What is the dress code for litigants appearing before a court of law?
This question has once again assumed significance after a video in which Justice PB Bajanthri of the Patna High Court could be seen reprimanding an officer of the Indian Administrative Services (IAS) for being inappropriately dressed for court went viral on social media.
The officer, Bihar's Principal Secretary for Housing and Urban Development, was wearing formal pants with an open-collared shirt. The judge insisted that the officer should have worn a closed collar shirt and a coat/blazer.
So what is considered appropriate attire for litigants to wear to court? The issue is not unprecedented and has been discussed by courts on several occasions.
As early as 1933, the Bombay High Court in Emperor v. Chhaganlal Ishwardas Shah heard the case of an assessor who was burdened with a fine of ₹3 by a sessions judge for being improperly dressed to court. He was wearing a dress consisting of a pheran (a cloak worn traditionally in Kashmir), a cap and a scarf. The sessions judge had reasoned that an assessor ought to wear a coat, and that anybody not wearing a coat was improperly dressed.
On appeal, the Bombay High Court opined that it is "rather a matter of taste." In fact, the High Court judge recorded his own opinion, stating that a pheran looked better without a coat.
Finding that the intention of the assessor was not to insult the court, but was actually to ensure his own comfort, the order of the sessions judge was set aside and the fine was refunded.
However, in recent times, courts seem to have taken a contrary view.
In August 2017, the Himachal Pradesh High Court took grave exception to a female government official appearing before it in a multi-hued checked shirt and jeans. Consequently, a Bench of Justices Tarlok Singh Chauhan and Ajay Mohan Goel laid down rules to govern the sartorial choice of litigants, especially government officials appearing before it.
The High Court bemoaned the fact that slackness in attire was affecting judicial decorum and undermining the majesty of the law. It reiterated that government officials appearing before the Court must be dressed in formal clothing or in appropriate attire and warned them against dressing in an indiscreet manner.
The Supreme Court is no stranger to this controversy, having come down on bureaucrats appearing in "improper" clothes.
A Bench of Justices J Chelameswar and Sanjay Kishan Kaul had, in 2018, taken objection to the clothing worn by a senior bureaucrat of the Rajasthan government and refused to hear the case, while asking him to adhere to a "proper dress code".
During the hearing, Rajasthan's Additional Chief Secretary of Urban Development and Housing Department was asked to look into the rules regarding the dress code for bureaucrats.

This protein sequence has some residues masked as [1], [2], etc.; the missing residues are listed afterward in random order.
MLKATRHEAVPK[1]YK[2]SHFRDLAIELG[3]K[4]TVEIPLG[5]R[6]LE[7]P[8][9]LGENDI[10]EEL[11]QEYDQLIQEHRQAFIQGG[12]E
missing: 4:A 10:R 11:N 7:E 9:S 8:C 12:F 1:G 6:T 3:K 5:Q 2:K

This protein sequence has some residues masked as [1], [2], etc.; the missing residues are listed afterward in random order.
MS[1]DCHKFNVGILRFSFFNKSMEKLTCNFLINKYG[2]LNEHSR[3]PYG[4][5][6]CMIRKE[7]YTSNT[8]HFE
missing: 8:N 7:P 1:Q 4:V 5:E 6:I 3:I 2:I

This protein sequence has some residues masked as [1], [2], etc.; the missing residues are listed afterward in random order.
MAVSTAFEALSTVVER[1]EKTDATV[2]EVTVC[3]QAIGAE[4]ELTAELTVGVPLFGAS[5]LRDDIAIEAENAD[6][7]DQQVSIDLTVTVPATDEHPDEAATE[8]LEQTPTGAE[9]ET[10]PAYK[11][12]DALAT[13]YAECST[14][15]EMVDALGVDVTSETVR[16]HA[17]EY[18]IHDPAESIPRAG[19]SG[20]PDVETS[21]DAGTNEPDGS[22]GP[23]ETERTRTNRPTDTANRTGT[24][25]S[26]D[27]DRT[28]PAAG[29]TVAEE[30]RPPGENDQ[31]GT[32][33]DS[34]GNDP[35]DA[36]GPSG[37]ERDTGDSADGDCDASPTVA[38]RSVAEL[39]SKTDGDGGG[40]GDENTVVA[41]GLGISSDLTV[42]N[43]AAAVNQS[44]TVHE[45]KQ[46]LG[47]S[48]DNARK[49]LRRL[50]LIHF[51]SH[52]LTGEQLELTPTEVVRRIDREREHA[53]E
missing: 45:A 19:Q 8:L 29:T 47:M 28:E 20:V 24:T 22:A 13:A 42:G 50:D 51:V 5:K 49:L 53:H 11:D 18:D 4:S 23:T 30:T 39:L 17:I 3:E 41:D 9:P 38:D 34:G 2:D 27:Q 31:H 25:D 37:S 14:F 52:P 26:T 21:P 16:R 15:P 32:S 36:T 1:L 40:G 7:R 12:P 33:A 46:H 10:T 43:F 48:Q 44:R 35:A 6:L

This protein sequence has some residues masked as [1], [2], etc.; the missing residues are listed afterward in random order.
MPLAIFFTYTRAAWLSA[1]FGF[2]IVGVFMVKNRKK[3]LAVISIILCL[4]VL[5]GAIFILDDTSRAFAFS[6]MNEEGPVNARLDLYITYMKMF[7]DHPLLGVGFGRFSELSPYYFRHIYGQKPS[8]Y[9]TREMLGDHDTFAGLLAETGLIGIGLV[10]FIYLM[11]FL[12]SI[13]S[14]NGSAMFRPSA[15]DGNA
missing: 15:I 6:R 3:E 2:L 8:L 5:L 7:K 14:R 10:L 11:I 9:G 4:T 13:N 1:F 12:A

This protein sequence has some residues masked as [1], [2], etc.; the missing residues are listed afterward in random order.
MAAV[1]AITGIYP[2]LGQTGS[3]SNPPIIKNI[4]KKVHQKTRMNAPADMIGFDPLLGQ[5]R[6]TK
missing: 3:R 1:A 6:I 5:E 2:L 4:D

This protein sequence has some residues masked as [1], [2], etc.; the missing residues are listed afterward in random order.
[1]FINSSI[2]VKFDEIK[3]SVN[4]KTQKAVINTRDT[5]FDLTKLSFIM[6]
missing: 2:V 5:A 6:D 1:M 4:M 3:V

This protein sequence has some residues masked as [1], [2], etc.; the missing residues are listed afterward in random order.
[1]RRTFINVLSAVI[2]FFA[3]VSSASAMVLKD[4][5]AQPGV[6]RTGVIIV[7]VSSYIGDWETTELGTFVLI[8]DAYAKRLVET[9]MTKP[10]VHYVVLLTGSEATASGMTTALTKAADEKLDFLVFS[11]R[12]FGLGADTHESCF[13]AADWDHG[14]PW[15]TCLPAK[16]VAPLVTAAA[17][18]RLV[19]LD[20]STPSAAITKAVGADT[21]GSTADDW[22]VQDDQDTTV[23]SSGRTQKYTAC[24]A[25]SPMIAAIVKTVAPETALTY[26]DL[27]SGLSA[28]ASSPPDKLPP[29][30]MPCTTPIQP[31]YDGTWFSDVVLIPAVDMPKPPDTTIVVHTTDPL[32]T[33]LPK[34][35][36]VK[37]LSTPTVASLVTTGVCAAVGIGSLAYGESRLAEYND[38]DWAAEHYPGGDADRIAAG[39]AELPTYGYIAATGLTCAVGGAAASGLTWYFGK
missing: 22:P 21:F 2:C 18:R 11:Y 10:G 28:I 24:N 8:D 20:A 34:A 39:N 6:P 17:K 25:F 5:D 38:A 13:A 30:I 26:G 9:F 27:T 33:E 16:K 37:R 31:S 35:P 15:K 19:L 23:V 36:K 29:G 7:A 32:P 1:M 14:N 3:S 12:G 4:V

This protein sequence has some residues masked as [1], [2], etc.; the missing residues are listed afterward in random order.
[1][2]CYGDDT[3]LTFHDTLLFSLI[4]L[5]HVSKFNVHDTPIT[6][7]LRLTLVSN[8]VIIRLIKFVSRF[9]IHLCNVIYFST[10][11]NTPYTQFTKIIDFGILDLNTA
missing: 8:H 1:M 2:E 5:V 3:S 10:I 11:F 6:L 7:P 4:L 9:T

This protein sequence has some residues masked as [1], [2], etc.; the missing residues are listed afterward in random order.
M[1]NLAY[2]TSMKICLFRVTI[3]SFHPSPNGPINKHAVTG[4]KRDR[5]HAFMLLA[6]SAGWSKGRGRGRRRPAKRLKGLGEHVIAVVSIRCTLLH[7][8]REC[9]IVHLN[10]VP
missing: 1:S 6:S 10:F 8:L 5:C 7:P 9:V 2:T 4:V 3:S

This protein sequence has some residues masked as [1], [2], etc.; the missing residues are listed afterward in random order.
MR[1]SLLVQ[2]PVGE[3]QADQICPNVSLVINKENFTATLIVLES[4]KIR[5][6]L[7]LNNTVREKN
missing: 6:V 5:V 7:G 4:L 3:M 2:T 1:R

In a similar occurrence, Bihar's Chief Secretary was refused a hearing by the top court for "not being properly dressed" while he was in black trousers and a bandhgala coat. Although the officer tendered an unconditional apology to the Court, the case was not heard.
In fact, back in 2007, the Patna High Court took a strong view against a duo of State officials who were "badly dressed". The Court imposed a fine of ₹5,000 on each of them. Following this, the Court also directed a strict implementation of a dress code from 1954. Reportedly, the detailed dress code called for western dresses to be replaced with Indian clothing, and directed the avoidance of "loud, gaudy colours".
Similarly, the Bombay High Court had also devised a dress code for litigants way back in 2011 after two foreigners appearing before it were fined for not dressing properly. The notice prescribing a dress code reportedly required litigants to appear wearing "modest" dresses in "sober" colours.
In 2017, the Jharkhand government asked its officers to refrain from wearing casual clothes while appearing before a court of law. This, after the Jharkhand High Court took exception to then Chief Secretary Rajbala Verma appearing in person while draped in a colourful printed saree.
Even as courts continue pulling up those appearing before them in what is deemed to be improper clothing, nearly no official guidelines on what is "proper" clothing appear to have been implemented or advertised.
The Jodhpur Bench of the Rajasthan High Court in a notification from July 4, 2018, laid down a dress requirement for persons serving in the armed forces while appearing before it either in an official or unofficial capacity.
There are practical difficulties associated with laying down a dress code. The concepts of "decency" and "modesty" are subjective, and vary from judge to judge. What may appear "tasteful" to one judge may prompt another to ask the litigant if he is going to a cinema hall.
On similar lines, the words of Justice Potter Stewart of the US Supreme Court in the decision of Jacobellis v. Ohio encapsulate the predicament at hand. When asked to determine whether a film passed the obscenity test, he said,
"I shall not today attempt further to define the kinds of material I understand to be embraced within that shorthand description, and perhaps I could never succeed in intelligibly doing so. But I know it when I see it, and the motion picture involved in this case is not that."
Another aspect to consider is the vast socio-economic and cultural diversity of litigants in a country like India. Can one expect a person from a rural background to be dressed in a bespoke suit on his day in court?
So what is considered appropriate to wear to court? In the absence of any formal guidelines, the answer is, perhaps, 'the judges know it when they see it'.
Sannah Mudbidri contributed to this story.